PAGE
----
Houthi attacks expose Saudi Arabia′s defense weakness | Middle East | News and analysis of events in the Arab world | DW | 30.03.2022

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Middle East

Houthi attacks expose Saudi Arabia's defense weakness

A recent high-profile strike on an oil depot in Jeddah by Houthi rebels has underlined Saudi Arabia's military defense vulnerability — and threatens its reputation as a global investment location.

The black plume of the burning Aramco oil facility near Jiddah

A burning oil facility after a Houthi strike is not good for Saudi Arabia's image

There were no signs of calm, just days before a cease-fire signed on Monday was supposed to halt the fighting in Yemen's civil war. 

Following Friday's attack on a Saudi oil factory by the Iran-backed Houthi movement, the Saudi-led international coalition targeted positions of the Houthi militia near Yemen's capital, Sanaa, on Sunday. According to media reports, at least eight civilians were killed, including five children.

And yet the image that will be remembered is the dramatic black plume rising from the burning oil factory close to the Formula 1 racetrack in Jeddah — a powerful symbol exposing the vulnerability of Saudi Arabia, home to 35 million people.  

Red Bull driver Max Verstappen with his right fist in the air

Driver Verstappen doesn't believe Saudi Arabia is a safe place for Formula 1 races

A 'horror scenario'

Sebastian Sons, an expert with the Germany-based Center for Applied Research in Partnership with the Orient, told DW that the timing of the strike was no coincidence.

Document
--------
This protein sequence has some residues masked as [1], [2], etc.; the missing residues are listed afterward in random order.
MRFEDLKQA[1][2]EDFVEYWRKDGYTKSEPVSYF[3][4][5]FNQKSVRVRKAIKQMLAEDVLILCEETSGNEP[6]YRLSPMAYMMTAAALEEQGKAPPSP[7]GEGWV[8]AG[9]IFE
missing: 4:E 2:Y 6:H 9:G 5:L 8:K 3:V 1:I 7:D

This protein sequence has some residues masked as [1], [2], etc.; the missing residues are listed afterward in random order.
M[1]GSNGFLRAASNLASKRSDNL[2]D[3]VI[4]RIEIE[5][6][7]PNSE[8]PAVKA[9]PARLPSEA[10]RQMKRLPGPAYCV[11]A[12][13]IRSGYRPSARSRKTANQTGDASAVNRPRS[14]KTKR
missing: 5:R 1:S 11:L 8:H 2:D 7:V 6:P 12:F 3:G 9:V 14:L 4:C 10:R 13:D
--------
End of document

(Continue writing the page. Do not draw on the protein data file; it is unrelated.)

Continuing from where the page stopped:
"Attacks like this are a horror scenario for Saudi Arabia, given that the world could realize that the Houthis are capable of attacking Saudi Arabia in a variety of places," Sons said.

The conflict between Saudi Arabia and the Houthis has been going on since 2015 when a Saudi-led coalition intervened in Yemen's war to fight the Houthis who receive support from Saudi Arabia's regional rival Iran. 

Since then, the Houthis have been repeatedly attacking Saudi Arabia's strategic targets, like oil facilities and the airport.

Given the significant increase of Houthi attacks in recent weeks, it seems surprising why the rich powerhouse appears to be militarily below par. 

Rebuilding ties with US

One reason is the strained relationship with Saudi Arabia's biggest ally and arms provider, the US. America had withdrawn support after the murder of  journalist Jamal Khashoggi — who was dismembered inside the Saudi consulate in Istanbul in October 2018.

As a consequence, the Patriot anti-missile batteries and the Terminal High Altitude Area Defense (THAAD) system, which were installed in 2019 after a Houthi attack on Saudi Arabia's oil production and airport, were scaled down. Furthermore, thousands of troops were relocated from the Prince Sultan Air Base, about 115 kilometers (70 miles) from Riyadh that summer.

Eventually, Saudi Arabia began seeing a shortage of missiles, weakening the country's defense capability even more.